What do a laptop, an iPod, a TV, and speakers have in common? Besides the fact that they are all things that I am currently using, they are most likely all made in China. Something that is likely a very common theme in your everyday college dorm room. The relationship that most people have with these products is borderline addiction. It seems like a reoccurring event that every weekend you will see at least half a dozen emails on message center asking for help to find a missing iPhone. I won’t act as if I am not part of this grouping. Whenever my phone is lost or broken I feel detached from society. It almost begs the question of how people were able to live before cell phones came around.
In terms of the podcast featuring Mr. Daisey, I think it would be tough for most people to say that they weren’t engaged by his speech. His ability to tell a morose story and still be able to get laughter from the crowd displayed a very unique style. It certainly could have been left purely as a lecture on the conditions of the working environment in Chinese factories. But he was able to present a very dark topic in a rather light manner. In terms of the facts that he addressed I cannot say that I am incredibly surprised. There has been coverage of children working in sweat shops and people getting sick due to exposure to chemicals in the work place for years. Apple claims to be 100% transparent, with documents available on their website concerning working conditions and codes of conduct for their supplier companies. One fact that really jumped out towards the end of the podcast was that in one year of auditing their supplier companies, Apple found that only around 30% of their suppliers were actually following the codes of conduct. Apple claimed that they were addressing the issue, yet they never released the names of the companies to the public. If Apple truly wants to be transparent, I think that this list of suppliers should be readily available.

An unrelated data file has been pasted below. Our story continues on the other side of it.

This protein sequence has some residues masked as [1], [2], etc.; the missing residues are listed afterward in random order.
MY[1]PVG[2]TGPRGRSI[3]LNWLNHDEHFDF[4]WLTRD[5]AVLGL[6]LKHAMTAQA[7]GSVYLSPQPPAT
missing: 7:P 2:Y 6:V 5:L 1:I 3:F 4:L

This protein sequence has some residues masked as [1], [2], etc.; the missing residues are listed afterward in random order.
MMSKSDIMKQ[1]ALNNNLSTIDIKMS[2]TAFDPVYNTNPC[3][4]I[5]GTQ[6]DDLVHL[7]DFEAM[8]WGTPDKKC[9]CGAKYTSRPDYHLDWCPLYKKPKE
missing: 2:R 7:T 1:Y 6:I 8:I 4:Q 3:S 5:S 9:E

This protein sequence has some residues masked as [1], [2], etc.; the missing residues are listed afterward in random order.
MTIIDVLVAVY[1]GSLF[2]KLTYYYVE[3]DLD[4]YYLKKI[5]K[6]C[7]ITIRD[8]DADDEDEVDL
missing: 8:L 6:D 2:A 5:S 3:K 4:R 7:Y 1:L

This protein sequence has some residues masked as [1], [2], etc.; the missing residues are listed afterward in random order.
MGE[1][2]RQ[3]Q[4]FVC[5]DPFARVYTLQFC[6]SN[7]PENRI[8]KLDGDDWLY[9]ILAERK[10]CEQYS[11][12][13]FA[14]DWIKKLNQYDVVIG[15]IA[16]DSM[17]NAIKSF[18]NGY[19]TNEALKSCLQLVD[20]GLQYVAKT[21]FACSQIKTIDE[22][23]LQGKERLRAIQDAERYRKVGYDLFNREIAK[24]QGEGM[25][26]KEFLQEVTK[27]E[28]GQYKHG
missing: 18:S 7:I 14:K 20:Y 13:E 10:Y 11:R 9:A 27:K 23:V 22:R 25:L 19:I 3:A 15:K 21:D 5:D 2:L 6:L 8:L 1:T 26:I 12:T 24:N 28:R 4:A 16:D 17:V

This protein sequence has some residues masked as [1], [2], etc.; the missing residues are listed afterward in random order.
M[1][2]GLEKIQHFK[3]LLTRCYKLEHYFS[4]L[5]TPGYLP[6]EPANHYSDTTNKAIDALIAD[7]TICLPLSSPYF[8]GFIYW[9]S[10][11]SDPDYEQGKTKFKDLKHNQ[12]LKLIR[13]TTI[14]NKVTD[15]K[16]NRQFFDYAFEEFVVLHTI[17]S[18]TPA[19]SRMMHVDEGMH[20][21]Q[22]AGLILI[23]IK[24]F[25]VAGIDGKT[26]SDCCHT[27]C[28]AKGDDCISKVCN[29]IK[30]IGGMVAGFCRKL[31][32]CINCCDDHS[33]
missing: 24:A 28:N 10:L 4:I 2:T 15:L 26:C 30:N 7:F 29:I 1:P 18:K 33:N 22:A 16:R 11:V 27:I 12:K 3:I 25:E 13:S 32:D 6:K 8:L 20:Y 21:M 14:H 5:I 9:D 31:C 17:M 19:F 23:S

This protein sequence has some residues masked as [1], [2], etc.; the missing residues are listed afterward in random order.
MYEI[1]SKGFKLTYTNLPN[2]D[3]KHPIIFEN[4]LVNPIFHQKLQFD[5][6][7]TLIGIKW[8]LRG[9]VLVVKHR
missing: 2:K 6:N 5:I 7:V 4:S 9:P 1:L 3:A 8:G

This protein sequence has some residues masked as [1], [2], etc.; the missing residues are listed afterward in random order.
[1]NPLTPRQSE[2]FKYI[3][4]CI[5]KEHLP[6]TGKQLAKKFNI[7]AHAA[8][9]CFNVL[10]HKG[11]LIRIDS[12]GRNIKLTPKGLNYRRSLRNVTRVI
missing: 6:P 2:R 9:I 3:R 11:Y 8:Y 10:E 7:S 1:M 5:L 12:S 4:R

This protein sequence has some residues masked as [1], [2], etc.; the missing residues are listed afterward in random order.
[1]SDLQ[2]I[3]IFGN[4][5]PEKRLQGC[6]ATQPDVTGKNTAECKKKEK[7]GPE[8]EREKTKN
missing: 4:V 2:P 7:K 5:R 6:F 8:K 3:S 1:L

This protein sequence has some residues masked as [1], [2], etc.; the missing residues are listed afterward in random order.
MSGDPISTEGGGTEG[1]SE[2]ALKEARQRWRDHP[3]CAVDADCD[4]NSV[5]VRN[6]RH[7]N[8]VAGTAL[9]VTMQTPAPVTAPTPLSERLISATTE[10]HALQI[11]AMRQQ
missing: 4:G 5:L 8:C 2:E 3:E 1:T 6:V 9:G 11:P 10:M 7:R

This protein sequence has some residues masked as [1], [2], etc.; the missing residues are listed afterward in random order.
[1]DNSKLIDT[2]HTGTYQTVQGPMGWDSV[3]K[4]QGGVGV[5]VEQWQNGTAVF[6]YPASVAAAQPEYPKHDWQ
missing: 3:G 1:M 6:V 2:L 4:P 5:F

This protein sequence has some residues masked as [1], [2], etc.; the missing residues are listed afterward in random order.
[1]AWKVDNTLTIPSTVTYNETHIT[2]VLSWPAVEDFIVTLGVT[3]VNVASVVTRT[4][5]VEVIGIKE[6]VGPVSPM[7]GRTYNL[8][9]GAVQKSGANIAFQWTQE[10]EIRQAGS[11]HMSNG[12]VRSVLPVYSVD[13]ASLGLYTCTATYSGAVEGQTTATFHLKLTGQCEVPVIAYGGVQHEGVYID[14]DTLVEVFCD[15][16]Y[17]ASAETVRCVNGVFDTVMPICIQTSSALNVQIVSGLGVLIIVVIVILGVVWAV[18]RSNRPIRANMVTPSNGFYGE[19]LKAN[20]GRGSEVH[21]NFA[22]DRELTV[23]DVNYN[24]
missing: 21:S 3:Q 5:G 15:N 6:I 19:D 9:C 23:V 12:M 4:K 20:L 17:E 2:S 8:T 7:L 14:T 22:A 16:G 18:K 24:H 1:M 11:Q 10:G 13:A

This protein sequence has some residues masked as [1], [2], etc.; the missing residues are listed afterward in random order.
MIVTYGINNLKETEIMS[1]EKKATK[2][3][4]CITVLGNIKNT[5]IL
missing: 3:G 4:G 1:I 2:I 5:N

Mr. Daisey mentioned his faithful connections with Mac as being almost religious, with Steve Jobs reigning as King, and depicting Windows devices as the “town bicycle,” if you will. In fact, studies have been shown to prove that when Apple fans walk into an Apple store, a religious reaction is triggered in their brains. So what is the allure that Apple emanates to make its fans fall in love with their products? Is it their sleek and slender design? Their ease of use? Possibly it’s their high quality? At this point I for one cannot pinpoint what the draw is, especially when many people know the conditions under which their products are constructed. It is very likely that Apple is so highly scrutinized because of its size and worldwide appeal, but it doesn’t seem to stop their record sales and technological advances. Mr. Daisey noted in the podcast that so many of the things we use on a daily basis are handmade, and as long as consumers demand the highest quality in whatever they are buying, the trend is not likely to change.
The two facts which I took the most umbrage to concerned the length of working shifts, and the concept of secret unions. The average working day for people working at factories like Foxcon is 8 hours, including a case in which an employee died after working a shift of over 30 hours. As Mr. Daisey mentioned, this is 8 hours of constant movement with the highest expectations on work efficiency. If you can’t do it fast enough, you will be replaced. Plain and simple. And if workers decide that they want to take their problems to the labor board, their names are placed on a black list and given to other such companies so as to keep “trouble makers” out of their facilities. These horror stories, and the sheer fact that secret unions even have to exist are indicative enough of the status of workers lives in China and likely other countries. The closing song in the podcast summed up the entire lecture perfectly. “Out of sight. Out of mind.”